Work by Critical Race Studies Artists-in-Residence on Display at MSU Union Art Gallery

The work of Dr. Elka M. Stevens, 2021-2022 Artist-in-Residence: Critical Race Studies, is now on display through Friday, June 10, at the MSU Union Art Gallery.

Through this exhibit, titled 38.8%: Visualizing Racial Identity in Search of Selfhood and Others, Stevens interrogates ideas of race, ethnicity, nationality, genetics, and their role in identity. Although many aspects of identity are unalterable and unseen, clothing and accessories allow individuals and groups to communicate messages about themselves, their cultures, activities, events, locations, employment, and so forth.

Dr. Elka M. Stevens

Beginning from this concept of visual identity, Stevens uses textiles and clothing as a platform to present ideas about race, displaying a mini-collection of stylized, wearable garments for plus-size women as well as selected artifacts. Featured garments and accessories include dresses, skirts, and hats. Also included are quilts and blankets that narrate the social and physical attributes of race and reflect on beliefs about heritage. The exhibition engages both the viewer and wearer in a dialogue about race that explores how individuals wear their identities.

The collection uses a range of techniques and methodologies to generate this dialogue. The works in 38.8% incorporate sewing techniques, such as embroidery and quilting. Additionally, surface design techniques weave aspects of genealogy research and DNA testing into the collection. Archival research and imagery further contribute to the works, through motifs such as family charts that document and present wearable family histories and maps. 

A patterned quilt hangs in the foreground, another hangs in the background.
Two quilts featured in Elka Steven’s 38.8%: Visualizing Racial Identity in Search of Selfhood and Others exhibit.

Original surface designs are featured throughout the exhibition. Color, along with other elements of design and their guiding principles, brings attention to an articulated genetic makeup. Ultimately, 38.8% is a re-presentation of a lived experience through worn and displayed objects. 

As part of the exhibit, a special prize is being awarded to the person who correctly guesses the number of yards of yarn that Stevens used to create the “Afro Puffs II” blanket that is part of the 38.8% exhibit. The person who guesses the closest total amount, not exceeding the total yardage, will receive a prize. The contest closes on June 10. For more information, visit the Elka Stevens website.

A pattered dress on a mannequin in front of a jeweled backdrop.
One of the wearable dresses featured in Elka Steven’s 38.8% exhibit and the “Afro Puffs II” blanket that the public is being asked to guess the number of yards of yarn that were used to create the blanket.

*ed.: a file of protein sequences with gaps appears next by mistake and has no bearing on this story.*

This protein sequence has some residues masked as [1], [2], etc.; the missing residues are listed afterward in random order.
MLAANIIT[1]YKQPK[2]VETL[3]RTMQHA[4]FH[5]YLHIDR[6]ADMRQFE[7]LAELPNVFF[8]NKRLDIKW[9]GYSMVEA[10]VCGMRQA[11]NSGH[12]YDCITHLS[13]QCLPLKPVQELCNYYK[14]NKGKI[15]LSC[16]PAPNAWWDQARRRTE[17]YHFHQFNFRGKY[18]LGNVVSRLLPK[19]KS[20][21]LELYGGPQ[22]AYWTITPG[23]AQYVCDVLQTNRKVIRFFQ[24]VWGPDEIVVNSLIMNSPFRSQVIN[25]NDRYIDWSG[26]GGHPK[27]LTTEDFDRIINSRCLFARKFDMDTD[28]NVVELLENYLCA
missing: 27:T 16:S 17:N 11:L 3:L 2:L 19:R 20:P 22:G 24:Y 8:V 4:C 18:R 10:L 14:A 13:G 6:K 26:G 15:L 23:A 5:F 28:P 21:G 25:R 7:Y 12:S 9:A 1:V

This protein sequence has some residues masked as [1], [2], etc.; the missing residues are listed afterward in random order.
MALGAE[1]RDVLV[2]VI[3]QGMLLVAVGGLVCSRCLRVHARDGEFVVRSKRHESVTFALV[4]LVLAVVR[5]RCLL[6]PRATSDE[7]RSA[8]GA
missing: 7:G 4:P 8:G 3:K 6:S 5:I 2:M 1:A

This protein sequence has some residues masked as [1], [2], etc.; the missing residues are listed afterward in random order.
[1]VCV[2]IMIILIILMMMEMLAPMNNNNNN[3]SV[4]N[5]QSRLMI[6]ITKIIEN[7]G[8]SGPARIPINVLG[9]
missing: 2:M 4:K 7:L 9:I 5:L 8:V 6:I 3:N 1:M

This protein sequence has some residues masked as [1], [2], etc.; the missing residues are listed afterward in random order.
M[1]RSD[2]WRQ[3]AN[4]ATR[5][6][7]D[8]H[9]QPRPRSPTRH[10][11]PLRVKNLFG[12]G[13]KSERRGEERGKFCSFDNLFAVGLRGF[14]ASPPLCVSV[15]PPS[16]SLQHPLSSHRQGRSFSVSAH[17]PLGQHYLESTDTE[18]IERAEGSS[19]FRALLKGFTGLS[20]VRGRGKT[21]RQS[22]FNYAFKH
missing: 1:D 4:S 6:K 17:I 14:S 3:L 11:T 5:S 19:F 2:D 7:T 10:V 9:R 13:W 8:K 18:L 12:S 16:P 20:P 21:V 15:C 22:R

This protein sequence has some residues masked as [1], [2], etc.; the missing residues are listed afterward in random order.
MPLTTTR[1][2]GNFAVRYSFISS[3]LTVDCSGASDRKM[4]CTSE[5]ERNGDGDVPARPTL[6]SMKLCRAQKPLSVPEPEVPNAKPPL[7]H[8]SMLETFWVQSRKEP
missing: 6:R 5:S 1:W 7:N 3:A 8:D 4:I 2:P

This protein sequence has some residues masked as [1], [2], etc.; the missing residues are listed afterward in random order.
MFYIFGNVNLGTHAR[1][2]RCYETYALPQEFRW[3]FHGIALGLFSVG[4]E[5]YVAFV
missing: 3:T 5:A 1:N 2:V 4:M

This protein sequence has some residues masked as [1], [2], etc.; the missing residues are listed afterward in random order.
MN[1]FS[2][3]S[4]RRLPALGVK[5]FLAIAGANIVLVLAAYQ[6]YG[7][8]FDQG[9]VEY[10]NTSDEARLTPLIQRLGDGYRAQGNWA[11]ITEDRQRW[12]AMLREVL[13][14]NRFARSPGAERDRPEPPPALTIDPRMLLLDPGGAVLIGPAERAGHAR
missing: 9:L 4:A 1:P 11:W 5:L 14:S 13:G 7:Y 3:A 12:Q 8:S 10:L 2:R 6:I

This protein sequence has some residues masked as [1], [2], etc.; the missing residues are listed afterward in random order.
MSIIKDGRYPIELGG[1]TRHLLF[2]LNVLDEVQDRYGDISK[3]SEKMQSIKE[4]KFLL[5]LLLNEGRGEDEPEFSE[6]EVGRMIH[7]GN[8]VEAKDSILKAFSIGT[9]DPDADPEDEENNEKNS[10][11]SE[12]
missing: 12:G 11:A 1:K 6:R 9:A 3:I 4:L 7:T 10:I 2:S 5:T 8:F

Stevens is an Associate Professor, Fashion Design Program Coordinator, and Textiles Collection Curator in Howard University’s Art Department. Her scholarly interests intersect at the junction of visual and material culture, international trade, and identity. 

As an interdisciplinary scholar and artist, Stevens uses textiles and clothing as a lens of analysis, inspiration, and media for her written and creative works. Her current research projects examine media and design pedagogy, Black designers, impression management, and the digitization of a historic costume collection. Her mixed media pieces explore issues of identity, globalization, social justice, and repurposing.

In addition to her artistic work, Stevens has taught for more than 25 years in the United States and Africa. Her courses cover subjects from fashion, textiles, international trade, African American appearance, clothing history, entrepreneurship, and gender.

A mannequin wearing a patterned hat, shirt, and skirt holds a patterned bag.
An outfit and bag displayed in Elka Steven’s 38.8%: Visualizing Racial Identity in Search of Selfhood and Others exhibit.

Stevens has worked as a product development specialist, a micro-enterprise trainer for the Peace Corps, and a technology trainer in Ghana. She also has worked as a creative and marketing consultant for businesses in the United States and Ghana. Her collaborative endeavors explore relationships between artists, ideas, media, and technologies.

In addition to extensive teaching, research, and entrepreneurial endeavors, Stevens has maintained membership in various service, academic, and professional organizations. She received her Ph.D. from the University of Minnesota.

The MSU artist in residency in Critical Race Studies is made possible thanks to generous support from the Michigan State University Federal Credit Union (MSUFCU), the MSU College of Arts & Letters, and the Department of Art, Art History, and Design.